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New Originals at Gallery HO

Despite their differences in themes and materials, the three female Brooklyn-based artists—Fay Ku, Hiba Schahbaz, and Manju Shandler—in Gallery HO’s New Originals share a common premise: the use of challenging subject matter, public and private, for the creation of contemporary art.

Folk Couture: Fashion and Folk Art

Fashion is cannibalistic. Guest curator Alexis Carreño takes this statement as the point of departure for the exhibition at the American Folk Art Museum.

“What the world looks like when it is loved”: JOSEPHINE HALVORSON Facings

Josephine Halvorson is a painter of intimacy, which is as real as anything, but not what people mean when they talk about representing reality.

Mingei: Are You Here?

After a full week of helter-skelter sprints through eye-numbing mounds of maze-like fairs blistering not only my feet but also my admittedly limited ability to grasp the myriad aesthetic sensibilities of artists young, old, and dead, I had a Keatsian moment of Pacific pure serenity when silent, within a Chelsea gallery, I stared at Nicolas Trembley’s perfectly curated show, Mingei: Are You Here?

Florence and Daniel Guerlain Donation

Since its very origins, the practice of drawing has eluded definition, which is perhaps why it has become metaphorically aligned with the seemingly futile pursuit of chasing shadows.

Moira Dryer Project

The abstract paintings of Moira Dryer (1957 – 1992) are due for critical reevaluation. Hopefully the two-part exhibition at Eleven Rivington, Moira Dryer Project, was just a beginning.

KEITH SONNIER Elysian Plain + Early Works

Keith Sonnier’s sculptures infuse the élan and machined elegance of high minimalism with a subtle sensuality. For all their rigidity—the pieces are comprised mainly of large glass or acrylic panels linked with aluminum struts and lit with neon—they emanate a kind of softness. They are also playful and even a bit erotic, adding a significant dose of warmth and humanity to a visual language known for its detached tone and conceptual slant.

Representing Rainbows

There's no arguing with Rainbows. A rainbow is a fact of life. Pots of gold, Judy Garland, magic, and wonder are all encapsulated in the image of the rainbow. They recall childhood memories, folklore, and middle school science, while holding a firm place in legend due to their beauty and the impossibility of explaining the phenomenon.

JUST THE FACTS, 50 Years of Looking and Drawing and Painting

In the late 1950s, Philip Pearlstein abandoned the expressive painterly language favored by his elders and many of his contemporaries and set out to work directly from observation.


Look at any inspired painting,” Philip Guston said. “It’s like a gong sounding; it puts you in a state of reverberation.” One can almost hear Alfredo Gisholt’s latest series, Canto General, pulsating with this same aftershock of rhythmic duress.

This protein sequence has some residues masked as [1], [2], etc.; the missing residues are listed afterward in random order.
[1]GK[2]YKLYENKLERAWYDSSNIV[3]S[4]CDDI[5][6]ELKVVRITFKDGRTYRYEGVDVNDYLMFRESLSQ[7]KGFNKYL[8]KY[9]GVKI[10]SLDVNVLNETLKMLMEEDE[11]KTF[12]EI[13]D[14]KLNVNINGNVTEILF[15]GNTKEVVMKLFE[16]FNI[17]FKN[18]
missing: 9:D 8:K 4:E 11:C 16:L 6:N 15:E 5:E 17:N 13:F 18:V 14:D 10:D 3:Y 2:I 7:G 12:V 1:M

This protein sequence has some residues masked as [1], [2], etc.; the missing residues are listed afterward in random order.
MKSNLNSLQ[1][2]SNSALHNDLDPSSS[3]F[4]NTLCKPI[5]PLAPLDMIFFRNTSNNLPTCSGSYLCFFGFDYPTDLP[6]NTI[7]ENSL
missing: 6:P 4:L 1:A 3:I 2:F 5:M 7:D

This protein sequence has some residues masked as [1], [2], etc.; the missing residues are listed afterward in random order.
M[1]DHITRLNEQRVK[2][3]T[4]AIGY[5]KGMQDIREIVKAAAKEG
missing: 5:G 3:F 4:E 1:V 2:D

River of Fundament (2014)

A staircase emerging from a river of feces, ancient Egyptian myths engaging in sexual intercourse in a bathroom, the double-amputee actress, model, and sports pioneer Aimee Mullins cutting herself with a knife.

JULIA ROMMEL The Little Match Stick

Julia Rommel has installed just two works in the first room of her current exhibition: a large, ravishing creamsicle orange painting, “Punkin Chunkin” (2014), and a small, mostly white canvas, with accents of grays around the edges and sides, “Sandpipers” (2013).


He deftly forges strange, vicarious intimacies between viewers and the unlikely subjects of his paintings—from giants and insecure grasshoppers to an entire cast of fretting fowl.


If poetry is the art of condensed expression, Lori Ellison’s drawings and paintings are the consummate example of verse made visual.


Utopian, Austin Thomas’s show of delicate constructions and drawings at the Hansel and Gretel Picture Garden in Chelsea is the first part of a three-month collaboration between the Hansel and Gretel Gallery and Thomas’s unique venue in the Lower East Side, Pocket Utopia. The collaboration will include exhibitions as well as events.

SHIRIN NESHAT Our House is on Fire

Despite the portrayal of such extreme emotion, the works are not in the least literal or heavy-handed. Rather, they seem to have been constructed this way, like much of Neshat’s work, to translate a cultural experience we in the West naturally misunderstand.


There is nothing new about the idea of symbolic space. Doug Wheeler’s second installation at the David Zwirner gallery brings to mind the French Enlightenment fantasy architectural monument spheres of Étienne-Louis Boullée.


What does it mean, now, in an age of public spectacle and private surveillance, to paint pictures of domestic life? Has that word—domestic—already prodded you to the next review? It is a term so loaded, so heavy with the dueling stones of feminist theory and conservative conformity.

Alex Katz / Dara Friedman

Juan and Choichun, Choichun and Juan.

Looking for the Map

Into the heart of things / Center of the universe / Yet I like to place things / Irregularly

Images of Passengers, Memories of Thirst

Andrew Stefan Weiner discusses the late filmmaker, Chris Marker.

MEL KENDRICK Water Drawings

Mel Kendrick was fresh out of Hartford, Connecticut, when he came to New York in the fall of 1971 to study sculpture at Hunter College. Already armed with an undergraduate degree, Kendrick came looking for the conversations that only New York could offer.


The Brooklyn Rail

MAR 2014

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